The call might have been made to decommission five over-the-hill nuclear reactors, but the problem remains of where to dispose of their total 26,820 tons of radioactive waste.
The plant operators have yet to find disposal sites, and few local governments are expected to volunteer to store the waste on their properties.
The decommissioning plans for the five reactors that first went into service more than 40 years ago was green-lighted by the Nuclear Regulation Authority on April 19.
It is the first NRA approval for decommissioning since the 2011 Fukushima nuclear disaster triggered by the Great East Japan earthquake and tsunami.
That disaster led to a new regulation putting a 40-year cap, in principle, on the operating life span of reactors.
The reactors to be decommissioned are the No. 1 reactor at Japan Atomic Power Co.’s Tsuruga plant in Fukui Prefecture; the No. 1 reactor at Kyushu Electric Power Co.’s Genkai plant in Saga Prefecture; the No. 1 and No. 2 reactors at Kansai Electric Power Co.’s Mihama plant in Fukui Prefecture; and the No. 1 reactor at Chugoku Electric Power Co.’s Shimane plant in Shimane Prefecture.
The decommissioning will be completed between fiscal 2039 and fiscal 2045 at a total cost of 178.9 billion yen ($1.64 billion), according to the utilities.
In the process, the projects are expected to produce 26,820 tons of radioactive waste–reactors and pipes included.
An additional 40,300 tons of waste, such as scrap construction material, will be handled as nonradioactive waste due to radiation doses deemed lower than the government safety limit.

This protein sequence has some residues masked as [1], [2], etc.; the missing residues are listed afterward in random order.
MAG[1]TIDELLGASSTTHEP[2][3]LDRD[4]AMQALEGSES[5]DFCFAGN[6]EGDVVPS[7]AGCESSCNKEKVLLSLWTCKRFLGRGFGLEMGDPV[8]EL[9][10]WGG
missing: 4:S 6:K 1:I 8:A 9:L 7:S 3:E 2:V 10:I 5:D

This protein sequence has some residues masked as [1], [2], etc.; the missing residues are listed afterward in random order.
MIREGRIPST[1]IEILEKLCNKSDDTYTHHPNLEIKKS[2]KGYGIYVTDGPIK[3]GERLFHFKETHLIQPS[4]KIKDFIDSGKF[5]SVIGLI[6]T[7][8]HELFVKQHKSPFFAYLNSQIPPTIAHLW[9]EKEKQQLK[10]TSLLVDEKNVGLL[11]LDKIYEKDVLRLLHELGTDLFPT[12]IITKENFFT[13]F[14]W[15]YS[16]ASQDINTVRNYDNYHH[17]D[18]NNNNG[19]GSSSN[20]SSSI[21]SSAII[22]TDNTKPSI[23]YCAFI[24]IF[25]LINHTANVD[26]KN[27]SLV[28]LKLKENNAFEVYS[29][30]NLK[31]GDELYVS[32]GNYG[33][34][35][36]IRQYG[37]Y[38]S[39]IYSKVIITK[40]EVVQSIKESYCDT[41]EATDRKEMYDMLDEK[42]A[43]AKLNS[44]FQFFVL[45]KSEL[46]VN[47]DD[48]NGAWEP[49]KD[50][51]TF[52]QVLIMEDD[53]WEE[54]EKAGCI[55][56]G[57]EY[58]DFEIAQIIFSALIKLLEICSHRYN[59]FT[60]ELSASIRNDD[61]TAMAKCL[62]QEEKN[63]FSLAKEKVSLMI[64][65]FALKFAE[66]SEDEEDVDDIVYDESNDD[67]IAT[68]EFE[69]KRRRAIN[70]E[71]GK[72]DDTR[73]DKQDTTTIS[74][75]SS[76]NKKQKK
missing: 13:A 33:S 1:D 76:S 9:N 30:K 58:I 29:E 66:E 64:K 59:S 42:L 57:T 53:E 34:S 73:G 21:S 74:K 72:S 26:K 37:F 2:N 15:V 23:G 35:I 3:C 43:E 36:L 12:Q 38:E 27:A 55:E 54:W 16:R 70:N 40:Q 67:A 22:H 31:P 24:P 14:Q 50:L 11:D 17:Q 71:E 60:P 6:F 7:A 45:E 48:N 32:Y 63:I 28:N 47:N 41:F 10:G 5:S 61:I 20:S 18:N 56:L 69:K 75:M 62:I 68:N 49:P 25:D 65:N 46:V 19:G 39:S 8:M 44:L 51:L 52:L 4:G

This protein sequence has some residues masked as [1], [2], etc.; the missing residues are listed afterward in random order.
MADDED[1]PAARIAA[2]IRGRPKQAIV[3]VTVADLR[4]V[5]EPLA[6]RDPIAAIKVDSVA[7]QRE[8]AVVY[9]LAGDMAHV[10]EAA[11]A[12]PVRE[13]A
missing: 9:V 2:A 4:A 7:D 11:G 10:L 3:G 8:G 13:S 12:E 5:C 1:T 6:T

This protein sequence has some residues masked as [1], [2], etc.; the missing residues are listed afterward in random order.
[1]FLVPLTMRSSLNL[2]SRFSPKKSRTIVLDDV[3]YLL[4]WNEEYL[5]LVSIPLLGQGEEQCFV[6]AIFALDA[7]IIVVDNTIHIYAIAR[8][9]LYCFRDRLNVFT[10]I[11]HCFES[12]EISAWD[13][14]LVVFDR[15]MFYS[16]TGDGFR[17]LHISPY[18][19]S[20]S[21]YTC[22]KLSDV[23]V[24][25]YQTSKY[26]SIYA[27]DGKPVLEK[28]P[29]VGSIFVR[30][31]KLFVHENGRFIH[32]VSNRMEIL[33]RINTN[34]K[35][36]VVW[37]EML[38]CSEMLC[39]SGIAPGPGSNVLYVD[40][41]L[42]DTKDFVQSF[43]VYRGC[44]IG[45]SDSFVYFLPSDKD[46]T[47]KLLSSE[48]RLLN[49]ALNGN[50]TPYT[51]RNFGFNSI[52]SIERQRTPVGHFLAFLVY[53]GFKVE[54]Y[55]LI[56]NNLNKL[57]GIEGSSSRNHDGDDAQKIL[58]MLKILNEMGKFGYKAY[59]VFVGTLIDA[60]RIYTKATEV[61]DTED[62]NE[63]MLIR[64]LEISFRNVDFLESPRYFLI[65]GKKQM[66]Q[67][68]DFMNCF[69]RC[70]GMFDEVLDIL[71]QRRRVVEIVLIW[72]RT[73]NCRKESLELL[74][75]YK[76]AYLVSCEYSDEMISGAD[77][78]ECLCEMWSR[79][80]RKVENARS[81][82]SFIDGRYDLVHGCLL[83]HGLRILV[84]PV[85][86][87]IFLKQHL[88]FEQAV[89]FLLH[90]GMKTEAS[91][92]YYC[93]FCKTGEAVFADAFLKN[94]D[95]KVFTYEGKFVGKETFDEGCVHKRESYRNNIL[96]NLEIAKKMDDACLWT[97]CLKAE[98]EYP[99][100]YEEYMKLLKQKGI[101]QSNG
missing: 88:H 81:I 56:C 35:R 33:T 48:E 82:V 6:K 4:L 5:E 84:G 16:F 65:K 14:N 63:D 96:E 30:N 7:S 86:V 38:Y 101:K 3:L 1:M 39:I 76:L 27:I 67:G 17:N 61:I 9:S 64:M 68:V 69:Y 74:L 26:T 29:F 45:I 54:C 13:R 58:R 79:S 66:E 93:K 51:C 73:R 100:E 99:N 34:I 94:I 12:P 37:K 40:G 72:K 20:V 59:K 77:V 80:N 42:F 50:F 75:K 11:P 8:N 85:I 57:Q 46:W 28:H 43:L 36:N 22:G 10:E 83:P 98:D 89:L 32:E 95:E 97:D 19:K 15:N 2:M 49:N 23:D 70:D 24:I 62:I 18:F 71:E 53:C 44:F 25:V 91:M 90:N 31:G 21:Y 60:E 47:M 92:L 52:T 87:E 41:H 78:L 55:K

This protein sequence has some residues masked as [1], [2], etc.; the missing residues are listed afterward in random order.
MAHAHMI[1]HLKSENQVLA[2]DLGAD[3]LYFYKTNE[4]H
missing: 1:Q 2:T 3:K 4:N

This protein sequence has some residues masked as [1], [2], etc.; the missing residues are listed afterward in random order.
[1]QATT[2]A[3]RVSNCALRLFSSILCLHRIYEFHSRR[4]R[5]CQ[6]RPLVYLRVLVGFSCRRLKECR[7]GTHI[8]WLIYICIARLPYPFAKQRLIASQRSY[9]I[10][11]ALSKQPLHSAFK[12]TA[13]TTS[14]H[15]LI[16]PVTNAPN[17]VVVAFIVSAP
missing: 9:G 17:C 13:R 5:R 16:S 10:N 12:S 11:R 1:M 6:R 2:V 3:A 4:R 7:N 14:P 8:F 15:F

Securing disposal sites for radioactive waste has proved a big headache for utilities.
About 110 tons of relatively high-level in potency radioactive waste, including control rods, are projected to pile up from the decommissioning of the No. 1 reactor at the Mihama plant.
Such waste needs to be buried underground deeper than 70 meters from the surface and managed for 100,000 years, according to the NRA’s guidelines.
In addition, the decommissioning of the same reactor will generate 2,230 tons of less toxic waste as well, including pipes and steam generators.
Under the current setup, utilities must secure disposal sites on their own.
Kansai Electric, the operator of the Mihama plant, has pledged to find a disposal site “by the time the decommissioning is completed.”
But Fukui Prefecture, which hosts that plant and others, is demanding the waste from the Mihama facility be disposed of outside its borders.
The project to dismantle the reactor and other facilities has been postponed at Japan Atomic Power’s Tokai plant in Ibaraki Prefecture because the company could not find a disposal site for the relatively high-level waste.
The decommissioning of the reactor had been under way there since before the Fukushima disaster.
The expected difficulty of securing disposal sites could jeopardize the decommissioning timetable, experts say.
Even finding a disposal site for waste that will be handled as nonradioactive has made little headway.
What is more daunting is the hunt for a place to store high-level radioactive waste that will be generated during the reprocessing of spent fuel, they said.